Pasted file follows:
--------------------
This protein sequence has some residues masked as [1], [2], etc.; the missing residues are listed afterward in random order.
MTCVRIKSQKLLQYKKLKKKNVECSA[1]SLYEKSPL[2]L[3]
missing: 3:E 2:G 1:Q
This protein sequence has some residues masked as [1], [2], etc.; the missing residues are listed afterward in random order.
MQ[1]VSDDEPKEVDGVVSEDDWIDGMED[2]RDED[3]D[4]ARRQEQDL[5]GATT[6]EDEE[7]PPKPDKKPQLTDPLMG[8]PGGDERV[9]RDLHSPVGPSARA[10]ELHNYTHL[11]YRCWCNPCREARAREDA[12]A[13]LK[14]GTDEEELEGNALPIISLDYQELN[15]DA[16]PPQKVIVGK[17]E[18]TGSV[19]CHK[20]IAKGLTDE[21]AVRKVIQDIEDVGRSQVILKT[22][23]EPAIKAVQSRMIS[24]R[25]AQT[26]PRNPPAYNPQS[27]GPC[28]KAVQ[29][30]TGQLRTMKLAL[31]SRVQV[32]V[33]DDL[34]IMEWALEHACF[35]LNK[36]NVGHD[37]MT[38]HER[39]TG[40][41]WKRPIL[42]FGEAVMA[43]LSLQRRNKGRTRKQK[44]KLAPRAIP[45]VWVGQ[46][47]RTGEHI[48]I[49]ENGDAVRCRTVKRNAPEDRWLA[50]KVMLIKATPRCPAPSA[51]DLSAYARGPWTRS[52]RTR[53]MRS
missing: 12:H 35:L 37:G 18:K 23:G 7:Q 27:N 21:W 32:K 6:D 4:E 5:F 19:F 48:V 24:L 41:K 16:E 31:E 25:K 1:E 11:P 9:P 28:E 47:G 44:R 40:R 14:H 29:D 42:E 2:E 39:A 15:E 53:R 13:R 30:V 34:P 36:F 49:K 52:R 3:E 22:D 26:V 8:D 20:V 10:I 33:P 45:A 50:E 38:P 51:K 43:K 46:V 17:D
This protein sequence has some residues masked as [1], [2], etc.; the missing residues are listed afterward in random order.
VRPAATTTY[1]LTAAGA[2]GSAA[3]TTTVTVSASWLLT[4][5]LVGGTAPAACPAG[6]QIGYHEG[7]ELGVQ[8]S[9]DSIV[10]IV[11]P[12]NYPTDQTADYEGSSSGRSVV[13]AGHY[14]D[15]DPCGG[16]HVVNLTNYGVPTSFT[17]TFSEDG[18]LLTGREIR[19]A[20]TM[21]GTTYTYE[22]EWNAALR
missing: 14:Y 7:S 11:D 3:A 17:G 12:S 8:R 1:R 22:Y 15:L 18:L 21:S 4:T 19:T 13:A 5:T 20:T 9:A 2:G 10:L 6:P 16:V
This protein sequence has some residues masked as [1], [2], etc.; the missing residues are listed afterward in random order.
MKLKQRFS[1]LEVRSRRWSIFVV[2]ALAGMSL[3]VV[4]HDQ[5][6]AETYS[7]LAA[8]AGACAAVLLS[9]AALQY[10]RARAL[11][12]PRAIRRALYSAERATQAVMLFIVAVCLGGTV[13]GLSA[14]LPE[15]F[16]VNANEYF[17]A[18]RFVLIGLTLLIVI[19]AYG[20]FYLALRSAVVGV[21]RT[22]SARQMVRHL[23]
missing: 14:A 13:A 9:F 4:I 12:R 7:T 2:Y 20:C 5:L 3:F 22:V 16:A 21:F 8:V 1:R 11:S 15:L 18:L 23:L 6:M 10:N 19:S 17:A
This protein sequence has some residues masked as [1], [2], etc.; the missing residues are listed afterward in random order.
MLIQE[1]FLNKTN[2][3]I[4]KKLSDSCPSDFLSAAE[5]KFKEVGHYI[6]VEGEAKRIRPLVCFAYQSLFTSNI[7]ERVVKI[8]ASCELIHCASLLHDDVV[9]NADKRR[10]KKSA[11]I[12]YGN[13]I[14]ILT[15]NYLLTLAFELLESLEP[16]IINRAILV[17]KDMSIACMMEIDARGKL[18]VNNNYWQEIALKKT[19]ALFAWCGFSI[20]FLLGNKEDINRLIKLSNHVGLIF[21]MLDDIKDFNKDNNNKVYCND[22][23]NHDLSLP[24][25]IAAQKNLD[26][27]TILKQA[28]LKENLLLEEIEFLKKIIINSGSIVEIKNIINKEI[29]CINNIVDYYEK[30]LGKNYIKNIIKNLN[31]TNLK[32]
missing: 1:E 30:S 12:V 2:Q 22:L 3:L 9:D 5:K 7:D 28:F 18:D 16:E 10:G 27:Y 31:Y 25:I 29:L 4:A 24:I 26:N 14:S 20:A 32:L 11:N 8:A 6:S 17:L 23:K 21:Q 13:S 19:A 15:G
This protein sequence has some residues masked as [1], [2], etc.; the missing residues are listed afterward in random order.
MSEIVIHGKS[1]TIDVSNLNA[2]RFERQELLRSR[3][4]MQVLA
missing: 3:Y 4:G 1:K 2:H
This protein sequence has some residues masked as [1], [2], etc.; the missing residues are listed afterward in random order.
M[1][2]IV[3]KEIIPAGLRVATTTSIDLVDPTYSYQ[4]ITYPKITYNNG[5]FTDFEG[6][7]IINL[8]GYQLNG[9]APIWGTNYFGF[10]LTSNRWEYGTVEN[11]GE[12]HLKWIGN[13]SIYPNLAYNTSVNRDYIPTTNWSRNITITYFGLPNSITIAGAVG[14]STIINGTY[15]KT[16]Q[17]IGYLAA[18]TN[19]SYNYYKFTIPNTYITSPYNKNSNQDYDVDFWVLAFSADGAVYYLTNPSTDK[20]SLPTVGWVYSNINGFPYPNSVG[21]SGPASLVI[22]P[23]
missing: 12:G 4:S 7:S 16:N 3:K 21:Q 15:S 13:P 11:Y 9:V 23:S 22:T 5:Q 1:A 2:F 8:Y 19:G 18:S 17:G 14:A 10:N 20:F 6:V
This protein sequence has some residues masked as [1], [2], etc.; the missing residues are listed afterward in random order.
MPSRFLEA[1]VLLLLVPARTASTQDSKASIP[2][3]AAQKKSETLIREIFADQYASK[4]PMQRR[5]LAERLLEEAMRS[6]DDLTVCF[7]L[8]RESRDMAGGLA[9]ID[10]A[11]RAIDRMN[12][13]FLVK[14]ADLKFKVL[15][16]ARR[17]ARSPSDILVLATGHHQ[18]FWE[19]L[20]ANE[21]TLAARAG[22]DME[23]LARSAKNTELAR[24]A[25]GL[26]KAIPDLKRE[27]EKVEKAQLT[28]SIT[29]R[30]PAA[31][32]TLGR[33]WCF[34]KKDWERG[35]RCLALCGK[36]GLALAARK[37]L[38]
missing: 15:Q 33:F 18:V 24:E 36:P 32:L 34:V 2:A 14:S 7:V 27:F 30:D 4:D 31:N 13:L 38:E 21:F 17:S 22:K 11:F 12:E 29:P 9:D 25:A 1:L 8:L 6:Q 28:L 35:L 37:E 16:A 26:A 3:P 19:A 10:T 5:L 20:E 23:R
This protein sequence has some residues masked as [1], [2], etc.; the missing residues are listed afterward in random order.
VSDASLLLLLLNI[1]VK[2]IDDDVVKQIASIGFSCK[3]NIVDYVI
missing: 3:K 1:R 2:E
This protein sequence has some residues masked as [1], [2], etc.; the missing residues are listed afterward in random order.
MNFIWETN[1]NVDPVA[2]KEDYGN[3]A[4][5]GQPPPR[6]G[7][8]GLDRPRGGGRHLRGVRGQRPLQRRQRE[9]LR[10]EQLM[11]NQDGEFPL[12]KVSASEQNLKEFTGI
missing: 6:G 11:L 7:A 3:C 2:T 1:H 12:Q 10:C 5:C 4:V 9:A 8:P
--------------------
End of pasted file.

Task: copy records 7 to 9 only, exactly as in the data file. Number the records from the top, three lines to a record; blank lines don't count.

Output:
This protein sequence has some residues masked as [1], [2], etc.; the missing residues are listed afterward in random order.
M[1][2]IV[3]KEIIPAGLRVATTTSIDLVDPTYSYQ[4]ITYPKITYNNG[5]FTDFEG[6][7]IINL[8]GYQLNG[9]APIWGTNYFGF[10]LTSNRWEYGTVEN[11]GE[12]HLKWIGN[13]SIYPNLAYNTSVNRDYIPTTNWSRNITITYFGLPNSITIAGAVG[14]STIINGTY[15]KT[16]Q[17]IGYLAA[18]TN[19]SYNYYKFTIPNTYITSPYNKNSNQDYDVDFWVLAFSADGAVYYLTNPSTDK[20]SLPTVGWVYSNINGFPYPNSVG[21]SGPASLVI[22]P[23]
missing: 12:G 4:S 7:S 16:N 3:K 21:Q 15:S 13:P 11:Y 9:V 23:S 22:T 5:Q 1:A 2:F 8:Y 19:G 18:S 17:G 14:A 10:N 20:F 6:V
This protein sequence has some residues masked as [1], [2], etc.; the missing residues are listed afterward in random order.
MPSRFLEA[1]VLLLLVPARTASTQDSKASIP[2][3]AAQKKSETLIREIFADQYASK[4]PMQRR[5]LAERLLEEAMRS[6]DDLTVCF[7]L[8]RESRDMAGGLA[9]ID[10]A[11]RAIDRMN[12][13]FLVK[14]ADLKFKVL[15][16]ARR[17]ARSPSDILVLATGHHQ[18]FWE[19]L[20]ANE[21]TLAARAG[22]DME[23]LARSAKNTELAR[24]A[25]GL[26]KAIPDLKRE[27]EKVEKAQLT[28]SIT[29]R[30]PAA[31][32]TLGR[33]WCF[34]KKDWERG[35]RCLALCGK[36]GLALAARK[37]L[38]
missing: 15:Q 33:F 18:V 24:E 36:P 32:L 34:V 2:A 14:S 7:V 27:F 30:D 4:D 31:N 13:L 38:E 21:F 17:S 22:K 11:F 12:E 29:P 9:D 25:A 1:L 8:L 6:Q 28:L 35:L 37:E 16:A 26:A 3:P 19:A 10:T 5:L 20:E 23:R
This protein sequence has some residues masked as [1], [2], etc.; the missing residues are listed afterward in random order.
VSDASLLLLLLNI[1]VK[2]IDDDVVKQIASIGFSCK[3]NIVDYVI
missing: 3:K 1:R 2:E